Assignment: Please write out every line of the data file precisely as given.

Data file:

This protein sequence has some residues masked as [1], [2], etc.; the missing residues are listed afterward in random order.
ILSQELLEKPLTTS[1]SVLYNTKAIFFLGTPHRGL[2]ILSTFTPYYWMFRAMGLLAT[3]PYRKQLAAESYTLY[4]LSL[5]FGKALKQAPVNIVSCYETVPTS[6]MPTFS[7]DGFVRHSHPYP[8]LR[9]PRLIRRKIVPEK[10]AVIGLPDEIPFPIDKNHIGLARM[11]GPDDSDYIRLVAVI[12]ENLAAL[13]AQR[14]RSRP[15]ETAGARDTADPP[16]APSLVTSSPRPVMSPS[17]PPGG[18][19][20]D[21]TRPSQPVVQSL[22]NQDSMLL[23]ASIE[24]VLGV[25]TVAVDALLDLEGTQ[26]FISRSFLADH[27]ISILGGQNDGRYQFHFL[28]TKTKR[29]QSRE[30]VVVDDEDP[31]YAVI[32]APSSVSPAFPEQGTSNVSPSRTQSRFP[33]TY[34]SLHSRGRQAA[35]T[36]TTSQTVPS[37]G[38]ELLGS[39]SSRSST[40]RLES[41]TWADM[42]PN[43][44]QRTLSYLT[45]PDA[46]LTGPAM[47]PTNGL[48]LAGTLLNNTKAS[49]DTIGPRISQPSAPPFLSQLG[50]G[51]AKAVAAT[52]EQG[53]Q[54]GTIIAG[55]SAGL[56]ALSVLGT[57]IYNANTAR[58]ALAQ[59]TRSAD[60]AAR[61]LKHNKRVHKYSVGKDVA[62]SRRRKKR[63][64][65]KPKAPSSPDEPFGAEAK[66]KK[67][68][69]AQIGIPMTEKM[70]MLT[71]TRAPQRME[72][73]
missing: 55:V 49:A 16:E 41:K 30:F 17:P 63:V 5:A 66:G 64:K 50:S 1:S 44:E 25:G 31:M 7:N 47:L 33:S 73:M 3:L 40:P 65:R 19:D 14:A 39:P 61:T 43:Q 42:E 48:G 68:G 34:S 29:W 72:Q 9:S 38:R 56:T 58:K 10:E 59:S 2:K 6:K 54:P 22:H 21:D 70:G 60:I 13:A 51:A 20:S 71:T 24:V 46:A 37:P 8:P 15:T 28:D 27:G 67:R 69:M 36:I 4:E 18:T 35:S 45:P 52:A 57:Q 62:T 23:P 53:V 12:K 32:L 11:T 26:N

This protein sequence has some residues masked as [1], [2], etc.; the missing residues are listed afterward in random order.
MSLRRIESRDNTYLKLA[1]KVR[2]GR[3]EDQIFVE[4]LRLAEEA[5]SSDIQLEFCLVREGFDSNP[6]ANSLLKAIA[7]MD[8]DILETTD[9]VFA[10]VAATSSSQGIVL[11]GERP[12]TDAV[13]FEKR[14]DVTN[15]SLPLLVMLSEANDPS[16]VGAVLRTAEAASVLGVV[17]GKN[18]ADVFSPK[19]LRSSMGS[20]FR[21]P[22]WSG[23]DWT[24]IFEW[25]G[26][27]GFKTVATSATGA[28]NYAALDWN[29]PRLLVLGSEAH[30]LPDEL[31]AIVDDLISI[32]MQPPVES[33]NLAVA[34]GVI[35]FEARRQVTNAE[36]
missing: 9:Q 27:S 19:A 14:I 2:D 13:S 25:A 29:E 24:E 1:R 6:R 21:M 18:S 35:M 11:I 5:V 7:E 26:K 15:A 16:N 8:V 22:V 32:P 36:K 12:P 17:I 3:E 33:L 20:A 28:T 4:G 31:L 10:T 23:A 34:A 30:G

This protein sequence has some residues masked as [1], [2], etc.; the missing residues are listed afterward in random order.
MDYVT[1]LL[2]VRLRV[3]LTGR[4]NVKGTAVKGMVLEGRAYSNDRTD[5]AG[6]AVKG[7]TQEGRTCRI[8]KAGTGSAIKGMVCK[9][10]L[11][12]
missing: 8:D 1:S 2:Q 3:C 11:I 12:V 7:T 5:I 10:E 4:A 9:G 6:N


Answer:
This protein sequence has some residues masked as [1], [2], etc.; the missing residues are listed afterward in random order.
ILSQELLEKPLTTS[1]SVLYNTKAIFFLGTPHRGL[2]ILSTFTPYYWMFRAMGLLAT[3]PYRKQLAAESYTLY[4]LSL[5]FGKALKQAPVNIVSCYETVPTS[6]MPTFS[7]DGFVRHSHPYP[8]LR[9]PRLIRRKIVPEK[10]AVIGLPDEIPFPIDKNHIGLARM[11]GPDDSDYIRLVAVI[12]ENLAAL[13]AQR[14]RSRP[15]ETAGARDTADPP[16]APSLVTSSPRPVMSPS[17]PPGG[18][19][20]D[21]TRPSQPVVQSL[22]NQDSMLL[23]ASIE[24]VLGV[25]TVAVDALLDLEGTQ[26]FISRSFLADH[27]ISILGGQNDGRYQFHFL[28]TKTKR[29]QSRE[30]VVVDDEDP[31]YAVI[32]APSSVSPAFPEQGTSNVSPSRTQSRFP[33]TY[34]SLHSRGRQAA[35]T[36]TTSQTVPS[37]G[38]ELLGS[39]SSRSST[40]RLES[41]TWADM[42]PN[43][44]QRTLSYLT[45]PDA[46]LTGPAM[47]PTNGL[48]LAGTLLNNTKAS[49]DTIGPRISQPSAPPFLSQLG[50]G[51]AKAVAAT[52]EQG[53]Q[54]GTIIAG[55]SAGL[56]ALSVLGT[57]IYNANTAR[58]ALAQ[59]TRSAD[60]AAR[61]LKHNKRVHKYSVGKDVA[62]SRRRKKR[63][64][65]KPKAPSSPDEPFGAEAK[66]KK[67][68][69]AQIGIPMTEKM[70]MLT[71]TRAPQRME[72][73]
missing: 55:V 49:A 16:E 41:K 30:F 17:P 63:V 5:A 66:G 64:K 50:S 1:S 44:E 25:G 31:M 7:N 47:L 33:S 73:M 3:L 40:P 65:R 19:D 14:A 39:P 61:T 43:Q 42:E 48:G 68:G 34:S 29:W 72:Q 9:S 38:R 56:T 58:K 10:E 59:S 2:K 6:K 54:P 22:H 21:D 70:G 60:I 13:A 51:A 20:S 71:T 24:V 46:A 37:P 8:P 15:T 28:D 27:G 67:R 69:M 36:I 4:E 18:T 35:S 45:P 52:A 57:Q 62:T 23:P 53:V 12:K 32:L 11:T 26:N

This protein sequence has some residues masked as [1], [2], etc.; the missing residues are listed afterward in random order.
MSLRRIESRDNTYLKLA[1]KVR[2]GR[3]EDQIFVE[4]LRLAEEA[5]SSDIQLEFCLVREGFDSNP[6]ANSLLKAIA[7]MD[8]DILETTD[9]VFA[10]VAATSSSQGIVL[11]GERP[12]TDAV[13]FEKR[14]DVTN[15]SLPLLVMLSEANDPS[16]VGAVLRTAEAASVLGVV[17]GKN[18]ADVFSPK[19]LRSSMGS[20]FR[21]P[22]WSG[23]DWT[24]IFEW[25]G[26][27]GFKTVATSATGA[28]NYAALDWN[29]PRLLVLGSEAH[30]LPDEL[31]AIVDDLISI[32]MQPPVES[33]NLAVA[34]GVI[35]FEARRQVTNAE[36]
missing: 9:Q 27:S 19:A 14:I 2:D 13:S 25:A 29:E 24:E 1:R 6:R 21:M 18:S 35:M 11:I 5:V 7:E 26:K 15:A 16:N 8:V 22:V 32:P 36:K 12:P 17:I 3:E 33:L 20:A 28:T 4:G 31:L 10:T 23:A 34:A 30:G

This protein sequence has some residues masked as [1], [2], etc.; the missing residues are listed afterward in random order.
MDYVT[1]LL[2]VRLRV[3]LTGR[4]NVKGTAVKGMVLEGRAYSNDRTD[5]AG[6]AVKG[7]TQEGRTCRI[8]KAGTGSAIKGMVCK[9][10]L[11][12]
missing: 8:D 1:S 2:Q 3:C 11:I 12:V 7:T 5:I 10:E 4:A 9:G 6:N